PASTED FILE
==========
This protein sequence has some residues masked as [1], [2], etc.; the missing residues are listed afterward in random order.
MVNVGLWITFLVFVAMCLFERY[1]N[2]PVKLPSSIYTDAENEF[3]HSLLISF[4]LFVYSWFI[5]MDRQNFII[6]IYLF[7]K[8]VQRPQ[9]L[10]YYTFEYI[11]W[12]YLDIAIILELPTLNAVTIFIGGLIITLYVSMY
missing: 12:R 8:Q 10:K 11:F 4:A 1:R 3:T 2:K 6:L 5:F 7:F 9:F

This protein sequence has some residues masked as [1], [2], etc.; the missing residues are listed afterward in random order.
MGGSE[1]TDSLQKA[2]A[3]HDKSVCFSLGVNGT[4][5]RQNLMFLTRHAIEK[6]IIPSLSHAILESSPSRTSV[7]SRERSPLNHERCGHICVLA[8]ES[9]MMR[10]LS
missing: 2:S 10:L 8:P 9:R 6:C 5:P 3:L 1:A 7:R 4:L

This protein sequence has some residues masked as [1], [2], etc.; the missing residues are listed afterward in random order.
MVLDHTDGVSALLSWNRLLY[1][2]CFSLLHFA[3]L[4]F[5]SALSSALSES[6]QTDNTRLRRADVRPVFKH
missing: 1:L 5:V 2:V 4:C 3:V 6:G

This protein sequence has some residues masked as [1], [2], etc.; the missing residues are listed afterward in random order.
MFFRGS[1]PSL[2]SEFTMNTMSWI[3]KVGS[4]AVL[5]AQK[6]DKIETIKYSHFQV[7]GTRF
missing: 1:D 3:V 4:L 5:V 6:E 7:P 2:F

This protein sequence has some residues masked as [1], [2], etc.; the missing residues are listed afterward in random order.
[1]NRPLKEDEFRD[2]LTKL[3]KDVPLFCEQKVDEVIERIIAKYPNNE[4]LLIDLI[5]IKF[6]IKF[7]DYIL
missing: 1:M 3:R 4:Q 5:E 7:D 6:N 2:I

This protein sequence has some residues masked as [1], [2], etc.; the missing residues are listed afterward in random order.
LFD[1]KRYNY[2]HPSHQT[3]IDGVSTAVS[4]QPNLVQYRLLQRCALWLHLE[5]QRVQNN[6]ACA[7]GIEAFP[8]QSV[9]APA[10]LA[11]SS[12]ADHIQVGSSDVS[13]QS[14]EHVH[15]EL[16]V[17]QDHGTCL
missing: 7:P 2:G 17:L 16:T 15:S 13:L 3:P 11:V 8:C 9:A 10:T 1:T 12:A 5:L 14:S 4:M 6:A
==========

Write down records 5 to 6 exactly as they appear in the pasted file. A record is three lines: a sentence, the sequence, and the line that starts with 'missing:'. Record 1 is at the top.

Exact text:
This protein sequence has some residues masked as [1], [2], etc.; the missing residues are listed afterward in random order.
[1]NRPLKEDEFRD[2]LTKL[3]KDVPLFCEQKVDEVIERIIAKYPNNE[4]LLIDLI[5]IKF[6]IKF[7]DYIL
missing: 1:M 3:R 4:Q 5:E 7:D 6:N 2:I

This protein sequence has some residues masked as [1], [2], etc.; the missing residues are listed afterward in random order.
LFD[1]KRYNY[2]HPSHQT[3]IDGVSTAVS[4]QPNLVQYRLLQRCALWLHLE[5]QRVQNN[6]ACA[7]GIEAFP[8]QSV[9]APA[10]LA[11]SS[12]ADHIQVGSSDVS[13]QS[14]EHVH[15]EL[16]V[17]QDHGTCL
missing: 7:P 2:G 17:L 16:T 15:S 13:L 3:P 11:V 8:C 9:A 10:T 1:T 12:A 5:L 14:S 4:M 6:A